Riding around in Dwayne Wood's Heroin Hearse isn't for the faint of heart. Then again, neither are fatal drug overdoses. In one American city though both are as common as air.
Inject Heroin / Reject Life
"Inject Heroin. Reject Life." No, the message isn't subtle. Then again, subtlety has no place in the overdose capital of America.
How could it? Huntington, West Virginia's overdose rate is triple the national average. Considering there are less than 50,000 people in the entire city, everybody knows somebody who's overdosed and died.
"Everyone with any common sense knows the [opioid] epidemic is here," says Dwayne Wood. "Death is part of that. You learn to accept it. You just pray and hope it's not another friend."
Hence the Heroin Hearse. Wood originally bought the old funeral coach to cart around his custom Harley Davidsons. But he wasn't even an hour out of Cincinnati before he realized the rag-tag Buick would be put to a more targeted purpose, regardless of what others may or may not think.
"People may turn their nose up at us and think our approach is inappropriate," says Wood. "Our approach is straight-out, rub the sand in your face, we’re in an epidemic. Period. This hearse is the final result."
Wood's shock-and-awe death ride may be the title of Ryan Buckley’s short documentary, Heroin Hearse, but it's Wood himself who is the star of the show. Oh, it's not like Wood is jockeying for the limelight, mind you. If anything, Buckley's short only emphasizes Wood's utter selflessness. But it is just that utter selflessness which makes the man so remarkable.
Wood is too smart to compete with something as large and as prevalent as the opioid epidemic anyway. Especially in a city the size of Huntington. Nevertheless, Wood also knows that to impact such a large epidemic, he's got to become just as prevalent.
"The ultimate answer to all this is going to come from the streets," he says, "where this epidemic thrives."
The Huntington Curse
"It started with the opiates," says Wood. "That's when people started losing what they worked for. Oxycodone and other narcotics were pretty easy to get. And the pills started flooding the streets."
"What goes wrong?," he continues. "The pill mills get shut down. So now that you're addicted to the opiates, where do you go?"
No, Huntington's story isn't much different than that of countless other cities and towns across America. Opioids came. Opioids conquered. Then heroin took their place. The difference here is Huntington's small size, as well as it's comparative lack of resources, recovery or otherwise. There's also the fact that jobs are less than scarce. And those jobs that do exist don't pay nearly enough. In fact, over 30% of Huntington residents live at or below the national poverty level.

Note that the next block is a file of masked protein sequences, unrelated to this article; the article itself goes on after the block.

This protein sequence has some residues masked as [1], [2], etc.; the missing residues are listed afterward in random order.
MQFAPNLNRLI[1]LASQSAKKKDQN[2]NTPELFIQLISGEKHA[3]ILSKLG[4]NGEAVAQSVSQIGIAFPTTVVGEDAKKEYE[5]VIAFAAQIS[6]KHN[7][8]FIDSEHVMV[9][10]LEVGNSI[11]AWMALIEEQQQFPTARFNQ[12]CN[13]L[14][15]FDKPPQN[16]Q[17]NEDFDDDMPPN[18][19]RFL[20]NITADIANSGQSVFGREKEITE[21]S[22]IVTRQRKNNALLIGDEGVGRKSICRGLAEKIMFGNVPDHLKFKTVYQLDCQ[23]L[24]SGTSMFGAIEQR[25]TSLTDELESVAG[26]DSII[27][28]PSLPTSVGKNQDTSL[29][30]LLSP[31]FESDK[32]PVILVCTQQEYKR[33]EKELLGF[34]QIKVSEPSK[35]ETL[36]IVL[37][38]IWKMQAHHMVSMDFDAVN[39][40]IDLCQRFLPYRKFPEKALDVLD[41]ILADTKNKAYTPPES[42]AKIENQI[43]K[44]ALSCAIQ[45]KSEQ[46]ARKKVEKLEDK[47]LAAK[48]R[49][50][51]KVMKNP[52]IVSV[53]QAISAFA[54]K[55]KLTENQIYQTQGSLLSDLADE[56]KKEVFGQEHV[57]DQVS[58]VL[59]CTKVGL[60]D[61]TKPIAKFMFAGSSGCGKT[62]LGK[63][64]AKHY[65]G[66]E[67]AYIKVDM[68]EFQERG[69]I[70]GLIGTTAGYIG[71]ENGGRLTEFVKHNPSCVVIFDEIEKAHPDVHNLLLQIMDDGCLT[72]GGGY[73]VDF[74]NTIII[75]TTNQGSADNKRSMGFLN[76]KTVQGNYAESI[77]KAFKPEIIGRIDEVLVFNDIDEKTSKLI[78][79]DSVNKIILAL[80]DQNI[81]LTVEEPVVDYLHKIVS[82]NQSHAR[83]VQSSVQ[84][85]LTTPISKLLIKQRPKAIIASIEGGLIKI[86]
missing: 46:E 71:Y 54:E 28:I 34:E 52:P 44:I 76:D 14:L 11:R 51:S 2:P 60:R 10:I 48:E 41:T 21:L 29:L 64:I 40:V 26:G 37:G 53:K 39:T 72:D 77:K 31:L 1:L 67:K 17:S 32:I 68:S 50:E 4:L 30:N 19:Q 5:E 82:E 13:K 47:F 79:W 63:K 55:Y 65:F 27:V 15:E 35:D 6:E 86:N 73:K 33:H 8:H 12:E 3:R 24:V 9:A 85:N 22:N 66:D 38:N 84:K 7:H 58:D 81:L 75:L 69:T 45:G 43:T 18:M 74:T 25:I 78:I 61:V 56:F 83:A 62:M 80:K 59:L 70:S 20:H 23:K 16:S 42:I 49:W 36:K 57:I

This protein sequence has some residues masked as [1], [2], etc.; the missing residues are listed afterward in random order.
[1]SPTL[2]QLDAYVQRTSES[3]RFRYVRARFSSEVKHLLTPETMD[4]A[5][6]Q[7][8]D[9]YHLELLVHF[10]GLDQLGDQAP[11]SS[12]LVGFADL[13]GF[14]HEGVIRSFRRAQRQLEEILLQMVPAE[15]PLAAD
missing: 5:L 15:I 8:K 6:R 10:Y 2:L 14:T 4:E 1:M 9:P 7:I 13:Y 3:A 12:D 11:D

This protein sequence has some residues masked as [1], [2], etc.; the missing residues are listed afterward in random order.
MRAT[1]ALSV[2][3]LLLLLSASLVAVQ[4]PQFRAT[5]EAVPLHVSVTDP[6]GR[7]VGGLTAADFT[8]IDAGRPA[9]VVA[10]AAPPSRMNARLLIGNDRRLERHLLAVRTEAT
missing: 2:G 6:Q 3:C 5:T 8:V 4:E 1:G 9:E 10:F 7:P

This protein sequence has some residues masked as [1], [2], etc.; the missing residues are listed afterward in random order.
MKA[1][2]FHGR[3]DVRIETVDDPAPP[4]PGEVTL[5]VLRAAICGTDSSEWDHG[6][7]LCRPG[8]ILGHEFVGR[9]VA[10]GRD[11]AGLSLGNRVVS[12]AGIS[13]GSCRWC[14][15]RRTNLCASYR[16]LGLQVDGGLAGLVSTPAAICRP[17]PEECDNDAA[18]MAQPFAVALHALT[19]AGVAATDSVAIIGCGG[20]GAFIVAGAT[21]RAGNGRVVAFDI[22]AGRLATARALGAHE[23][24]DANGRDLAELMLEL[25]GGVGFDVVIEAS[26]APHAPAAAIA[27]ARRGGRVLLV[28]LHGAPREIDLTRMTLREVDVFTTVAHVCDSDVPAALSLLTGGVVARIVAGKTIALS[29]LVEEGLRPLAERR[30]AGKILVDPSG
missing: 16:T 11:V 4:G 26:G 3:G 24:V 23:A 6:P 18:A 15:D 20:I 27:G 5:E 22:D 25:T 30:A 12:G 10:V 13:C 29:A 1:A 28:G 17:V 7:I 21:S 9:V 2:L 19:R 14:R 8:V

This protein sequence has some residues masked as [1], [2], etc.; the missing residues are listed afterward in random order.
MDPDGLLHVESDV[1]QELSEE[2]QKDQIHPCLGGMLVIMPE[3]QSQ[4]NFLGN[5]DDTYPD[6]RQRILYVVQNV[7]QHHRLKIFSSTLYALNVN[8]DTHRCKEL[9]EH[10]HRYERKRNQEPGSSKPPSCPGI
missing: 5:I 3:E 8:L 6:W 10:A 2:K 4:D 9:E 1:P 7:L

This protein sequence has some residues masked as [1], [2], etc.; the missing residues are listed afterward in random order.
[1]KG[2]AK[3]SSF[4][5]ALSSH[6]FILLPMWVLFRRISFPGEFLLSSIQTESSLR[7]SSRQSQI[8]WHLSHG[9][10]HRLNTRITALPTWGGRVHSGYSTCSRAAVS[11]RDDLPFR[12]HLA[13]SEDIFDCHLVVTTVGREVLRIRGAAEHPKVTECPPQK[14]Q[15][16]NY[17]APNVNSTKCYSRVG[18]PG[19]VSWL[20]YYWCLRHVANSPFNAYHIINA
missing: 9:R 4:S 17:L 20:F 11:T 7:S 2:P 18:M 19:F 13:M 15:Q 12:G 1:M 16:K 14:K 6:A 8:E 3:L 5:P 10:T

But poor doesn't mean bad. And neither does addiction. Nor does the all too often very checkered past that comes with addiction. And Wood is determined that people know they can push past that.
"Your past is your past," he says. "But we can be more productive and help others in the future."
Making Heroin Hearse
Heroin Hearse director Ryan Buckley was born and raised in Huntington. He also still considers Appalachia to be his home. Yet these days he can hardly recognize the place.
"If you grew up where I did, you’ve undoubtedly lost friends or family to addiction" he said. "Everyone in my hometown carries this pain with them. It’s part of life."
Still, Buckley was particularly disturbed by the “unnerving nonchalance” he observed when his former fellow townsfolk discussed their deceased friends and family.
"Loss is part of the fabric of this area," he said. "And talking about it is no different to them than chatting about the weather."
This complete complacency is exactly what Wood seems to want to run over with his Heroin Hearse. It's also what undoubtedly drew Buckley to document the four-wheeling firebrand in the first place.
"He’s got the charisma of a pastor and the cachet of a Hell's Angel," Buckley said.
Wood also happens to have unbridled faith -- in himself, in his mission, and in his hometown. All three are ever present throughout Heroin Hearse.
"What's my driving force?," he asks at the end of Buckley's doc. "Preservation of life. Who holds my hand down the road? God himself. I fear going nowhere."
With a little luck, a lot of fortitude, and some serious resources, Wood's Heroin Hearse will be able to go somewhere beyond yet another grave.
Credits & Applause
Ryan Buckley's Heroin Hearse appears on The Atlantic website as part of the magazine's Atlantic Selects. Recovery Boot Camp applauds both Buckley and The Atlantic for making possible such an insightful and inspiring story. We'd also like to extend an extended applause to Dwayne Wood. May his Heroin Hearse one day need go no more.